In the first two posts in her series on lawyer referrals, Mary Lokensgard explained how to “Get More Good Referrals for Your Law Practice” and what’s involved in the “Nuts and Bolts of Getting and Giving Referrals.” How do you keep the network going, and growing? Part three explores the basics of maintenance.
Your referral network is a living thing. If you don’t feed it and water it, it will die, and if you don’t prune it back occasionally, it will collapse under its own weight.
If you’ve developed a network by identifying good sources and asking them for referrals, and you’re getting and giving referrals, then you’re already doing basic maintenance. Because good referrals are built on strong relationships, though, you’re going to need to do more than the basics to keep a consistent stream of business going. And, because you’re dealing with the ethics trifecta of clients, fees and getting business, you’re going to need to perform your maintenance within ethical boundaries.
How Do You Care for Your Existing Network?
1. Know who’s in your network, and keep it current. Your time and energy are limited, so focus your attention on referral sources who are a good fit for your practice. Find out who’s a good fit by keeping good records and reviewing them periodically.
Begin with your list of potential referral sources, which includes not just names and contact information, but also the reasons each person is on the list, and information you have about their social networks — both real-life and Internet-based. Note all the times you communicate with your sources personally, as well as any other information that might be helpful in the future. And make sure you’re contemporaneously recording referrals they send to you and referrals you make to them. Review your list periodically (annually, at the very least), and remove the names of people who aren’t a good fit.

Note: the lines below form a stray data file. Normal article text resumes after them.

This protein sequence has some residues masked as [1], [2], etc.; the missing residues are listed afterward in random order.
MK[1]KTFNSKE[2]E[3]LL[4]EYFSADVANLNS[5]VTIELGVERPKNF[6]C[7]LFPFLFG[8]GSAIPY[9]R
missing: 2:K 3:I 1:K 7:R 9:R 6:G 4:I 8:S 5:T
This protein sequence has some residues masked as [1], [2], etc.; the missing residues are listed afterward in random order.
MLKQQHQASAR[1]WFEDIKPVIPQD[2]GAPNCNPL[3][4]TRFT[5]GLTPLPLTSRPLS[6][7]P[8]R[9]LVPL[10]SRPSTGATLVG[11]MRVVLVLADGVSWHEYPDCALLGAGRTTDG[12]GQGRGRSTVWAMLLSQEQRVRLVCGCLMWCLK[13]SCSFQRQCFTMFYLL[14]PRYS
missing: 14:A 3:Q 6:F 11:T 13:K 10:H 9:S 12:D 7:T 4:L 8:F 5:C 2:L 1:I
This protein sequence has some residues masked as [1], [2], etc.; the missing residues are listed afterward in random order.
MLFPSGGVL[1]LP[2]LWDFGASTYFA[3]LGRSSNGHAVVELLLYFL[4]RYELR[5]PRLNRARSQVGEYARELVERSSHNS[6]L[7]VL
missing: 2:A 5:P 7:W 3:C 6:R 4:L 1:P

2. Keep building relationships. Keep working on your personal relationships with your referral sources — don’t focus only on business give-and-take. Get together socially, and talk about something other than work. When you see something good about your contact (or her family) in the news, congratulate her. If you have something interesting and useful for a person on your network, send him a link. When something good happens to you professionally, let them know.
Social networking sites are useful for this kind of communication. At some point, though, it becomes noise. So, if your link isn’t really interesting or useful, don’t send it. Toot your own horn, but only for the big stuff. Don’t spam people — they’ll tune you out.
3. Show appreciation. Remind your referral sources that you exist and you appreciate them. Send thank-you notes. Have an open house with good food and drink for everyone on your referral list, and for people you want on your referral list. Send little gifts to everybody, but skip the traditional holiday rush when your good wishes will get lost in the shuffle. Instead, pick an unexpected time of year — the anniversary of your firm, first day of spring and Thanksgiving are all good choices. But remember: Ethically, gifts can’t be quid pro quo for business. Check your jurisdiction’s rules about parties and presents, but thank-you notes are always appropriate.